The quiet time
It was a busy day. Cooked fresh peas and canned peach jam, salsa, and bread and butter pickles. That went along with house cleaning, laundry, dishes (as you can imagine from the canning), and trying to make the man rest more comfortable. This is a near impossible task, but it was finally accomplished late in the afternoon with he and I having a marathon of old TV shows – The Rifleman and Dr. Quinn.
His decline in health is a double-edged sword. On the one hand, I want to do everything for him, but on the other it troubles him for me to do that because it only amplifies his helplessness. And let me tell you, helplessness is not a word he has needed until now.
When he first fell in March, I really believed he would get over it, but I am now beginning to wonder. At 87 it would not be unthinkable to be seeing the beginning of the end. He and I have had lots of conversations about this very thing because of our 30 year age difference, but talking and experiencing is (as you all know) two different things. Always before he has said that he was thinking only about living, not dying. He hasn’t said that in a while, and I am afraid to ask.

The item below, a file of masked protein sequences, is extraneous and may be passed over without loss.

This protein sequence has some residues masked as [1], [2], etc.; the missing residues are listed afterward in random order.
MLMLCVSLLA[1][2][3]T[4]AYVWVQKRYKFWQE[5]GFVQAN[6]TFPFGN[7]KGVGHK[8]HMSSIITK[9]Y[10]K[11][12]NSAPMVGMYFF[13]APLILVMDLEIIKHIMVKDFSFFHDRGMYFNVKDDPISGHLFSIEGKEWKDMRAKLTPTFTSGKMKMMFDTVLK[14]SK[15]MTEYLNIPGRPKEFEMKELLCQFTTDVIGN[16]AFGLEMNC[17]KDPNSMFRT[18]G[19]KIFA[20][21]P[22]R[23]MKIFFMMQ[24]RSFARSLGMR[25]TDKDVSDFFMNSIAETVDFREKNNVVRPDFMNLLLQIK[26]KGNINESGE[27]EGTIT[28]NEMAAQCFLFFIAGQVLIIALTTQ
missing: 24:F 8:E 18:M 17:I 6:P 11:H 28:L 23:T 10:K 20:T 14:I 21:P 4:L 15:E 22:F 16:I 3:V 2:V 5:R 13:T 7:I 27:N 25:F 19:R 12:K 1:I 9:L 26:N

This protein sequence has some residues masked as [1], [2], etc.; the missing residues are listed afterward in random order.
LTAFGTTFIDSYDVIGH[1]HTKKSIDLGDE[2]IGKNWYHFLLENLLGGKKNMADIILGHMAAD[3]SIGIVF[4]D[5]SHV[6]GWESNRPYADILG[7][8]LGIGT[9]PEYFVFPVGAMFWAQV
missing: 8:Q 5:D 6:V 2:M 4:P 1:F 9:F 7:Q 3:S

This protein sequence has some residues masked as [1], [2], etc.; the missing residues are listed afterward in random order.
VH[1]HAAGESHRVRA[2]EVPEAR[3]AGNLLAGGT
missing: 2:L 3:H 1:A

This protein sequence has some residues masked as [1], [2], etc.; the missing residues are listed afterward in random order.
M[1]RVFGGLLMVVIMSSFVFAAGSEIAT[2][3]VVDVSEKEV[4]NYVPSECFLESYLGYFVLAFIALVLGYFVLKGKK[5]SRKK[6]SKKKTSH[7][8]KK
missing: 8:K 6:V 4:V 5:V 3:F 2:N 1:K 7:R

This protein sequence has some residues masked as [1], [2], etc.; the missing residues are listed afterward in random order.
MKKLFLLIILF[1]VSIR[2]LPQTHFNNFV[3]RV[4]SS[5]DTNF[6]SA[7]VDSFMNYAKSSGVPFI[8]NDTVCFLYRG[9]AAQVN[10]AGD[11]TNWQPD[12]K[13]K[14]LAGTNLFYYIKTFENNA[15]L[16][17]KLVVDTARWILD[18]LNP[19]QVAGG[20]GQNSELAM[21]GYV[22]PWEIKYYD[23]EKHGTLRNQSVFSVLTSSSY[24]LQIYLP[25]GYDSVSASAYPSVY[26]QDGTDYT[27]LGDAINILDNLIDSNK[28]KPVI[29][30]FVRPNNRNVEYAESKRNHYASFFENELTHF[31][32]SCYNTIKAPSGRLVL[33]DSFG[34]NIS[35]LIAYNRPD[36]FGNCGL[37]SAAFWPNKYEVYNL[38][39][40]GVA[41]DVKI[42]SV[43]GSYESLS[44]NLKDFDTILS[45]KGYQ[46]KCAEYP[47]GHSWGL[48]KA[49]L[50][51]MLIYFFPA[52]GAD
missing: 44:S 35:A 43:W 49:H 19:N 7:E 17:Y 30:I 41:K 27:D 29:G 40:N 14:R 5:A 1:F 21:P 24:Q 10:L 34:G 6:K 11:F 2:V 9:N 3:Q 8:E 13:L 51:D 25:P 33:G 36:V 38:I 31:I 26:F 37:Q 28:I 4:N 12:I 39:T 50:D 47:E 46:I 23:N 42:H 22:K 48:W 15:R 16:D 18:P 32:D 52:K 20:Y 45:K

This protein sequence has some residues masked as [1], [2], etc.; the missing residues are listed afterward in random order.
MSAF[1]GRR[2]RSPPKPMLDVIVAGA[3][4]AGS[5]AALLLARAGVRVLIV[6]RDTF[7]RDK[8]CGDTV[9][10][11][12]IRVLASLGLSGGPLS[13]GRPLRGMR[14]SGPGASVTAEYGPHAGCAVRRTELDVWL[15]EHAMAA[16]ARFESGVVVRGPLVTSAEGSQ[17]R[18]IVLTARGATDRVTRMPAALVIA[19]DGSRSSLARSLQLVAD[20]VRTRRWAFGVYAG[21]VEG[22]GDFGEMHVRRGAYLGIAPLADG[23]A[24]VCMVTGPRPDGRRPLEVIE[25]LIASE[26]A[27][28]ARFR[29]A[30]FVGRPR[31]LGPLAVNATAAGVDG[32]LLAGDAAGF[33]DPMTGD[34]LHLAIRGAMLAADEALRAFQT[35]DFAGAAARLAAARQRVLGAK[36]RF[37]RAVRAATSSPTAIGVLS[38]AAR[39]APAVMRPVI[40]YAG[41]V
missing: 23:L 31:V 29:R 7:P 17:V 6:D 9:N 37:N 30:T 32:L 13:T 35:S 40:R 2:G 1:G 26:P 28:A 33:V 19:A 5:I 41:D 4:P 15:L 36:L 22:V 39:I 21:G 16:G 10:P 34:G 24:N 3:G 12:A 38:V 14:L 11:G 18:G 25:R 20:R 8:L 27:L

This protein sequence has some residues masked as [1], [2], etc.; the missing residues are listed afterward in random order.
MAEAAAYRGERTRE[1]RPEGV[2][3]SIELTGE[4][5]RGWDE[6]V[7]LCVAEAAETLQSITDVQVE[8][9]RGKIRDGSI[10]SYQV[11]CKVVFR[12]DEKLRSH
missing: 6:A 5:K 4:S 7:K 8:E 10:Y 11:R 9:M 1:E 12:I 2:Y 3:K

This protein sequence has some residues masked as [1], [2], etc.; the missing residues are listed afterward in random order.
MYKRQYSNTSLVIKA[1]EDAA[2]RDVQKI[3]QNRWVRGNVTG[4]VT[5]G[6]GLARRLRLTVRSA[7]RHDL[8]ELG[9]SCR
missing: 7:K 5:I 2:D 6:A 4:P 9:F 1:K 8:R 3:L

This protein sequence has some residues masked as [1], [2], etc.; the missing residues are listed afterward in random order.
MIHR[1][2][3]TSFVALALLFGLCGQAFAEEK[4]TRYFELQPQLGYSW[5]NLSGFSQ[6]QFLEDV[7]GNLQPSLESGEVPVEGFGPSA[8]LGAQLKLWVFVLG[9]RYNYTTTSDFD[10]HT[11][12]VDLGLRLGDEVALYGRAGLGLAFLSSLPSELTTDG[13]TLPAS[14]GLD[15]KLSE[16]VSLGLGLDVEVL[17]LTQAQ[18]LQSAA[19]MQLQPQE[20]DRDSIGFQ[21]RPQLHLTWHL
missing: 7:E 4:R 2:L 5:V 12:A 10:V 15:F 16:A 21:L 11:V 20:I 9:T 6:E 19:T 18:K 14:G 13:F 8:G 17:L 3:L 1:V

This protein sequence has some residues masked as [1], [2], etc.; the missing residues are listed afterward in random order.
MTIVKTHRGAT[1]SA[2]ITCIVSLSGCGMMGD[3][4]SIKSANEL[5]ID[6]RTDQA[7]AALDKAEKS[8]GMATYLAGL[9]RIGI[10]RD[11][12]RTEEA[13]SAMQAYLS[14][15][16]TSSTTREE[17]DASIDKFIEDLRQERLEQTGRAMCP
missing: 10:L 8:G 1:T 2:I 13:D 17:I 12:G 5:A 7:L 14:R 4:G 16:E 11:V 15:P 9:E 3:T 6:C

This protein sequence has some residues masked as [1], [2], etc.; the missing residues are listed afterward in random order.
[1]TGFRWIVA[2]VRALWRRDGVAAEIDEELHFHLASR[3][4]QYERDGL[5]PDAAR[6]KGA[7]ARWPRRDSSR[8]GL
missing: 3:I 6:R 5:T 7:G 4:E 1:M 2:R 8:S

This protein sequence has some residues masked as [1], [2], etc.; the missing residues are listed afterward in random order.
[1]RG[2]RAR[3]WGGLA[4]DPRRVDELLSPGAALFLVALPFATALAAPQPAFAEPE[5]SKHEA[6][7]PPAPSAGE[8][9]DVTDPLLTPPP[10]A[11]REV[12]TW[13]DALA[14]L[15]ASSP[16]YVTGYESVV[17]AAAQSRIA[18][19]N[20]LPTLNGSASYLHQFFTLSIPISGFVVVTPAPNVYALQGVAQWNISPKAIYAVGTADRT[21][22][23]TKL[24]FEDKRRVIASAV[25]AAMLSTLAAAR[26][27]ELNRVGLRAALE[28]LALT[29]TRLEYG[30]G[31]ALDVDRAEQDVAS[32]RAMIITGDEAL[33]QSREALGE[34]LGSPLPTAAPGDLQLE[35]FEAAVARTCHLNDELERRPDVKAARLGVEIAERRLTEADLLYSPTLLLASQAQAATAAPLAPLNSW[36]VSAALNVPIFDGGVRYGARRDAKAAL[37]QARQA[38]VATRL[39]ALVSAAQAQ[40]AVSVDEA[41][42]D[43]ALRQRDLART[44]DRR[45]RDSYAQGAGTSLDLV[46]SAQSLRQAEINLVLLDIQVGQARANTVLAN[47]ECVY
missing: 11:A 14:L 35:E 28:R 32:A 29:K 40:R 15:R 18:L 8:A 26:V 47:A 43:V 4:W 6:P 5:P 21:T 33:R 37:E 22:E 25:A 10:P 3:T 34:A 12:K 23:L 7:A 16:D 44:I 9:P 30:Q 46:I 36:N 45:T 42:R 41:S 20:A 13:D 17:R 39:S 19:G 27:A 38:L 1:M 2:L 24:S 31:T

It is this time of night that I am finally assured of the peaceful completion of a day. I have never been so uncertain before. But now, in the cool of the summer night, he lies here beside me, snoring softly, and I feel the comfort of his presence, the strength of his character, the surety of his love, and the steadfastness of his care. I don’t think age can take these things away.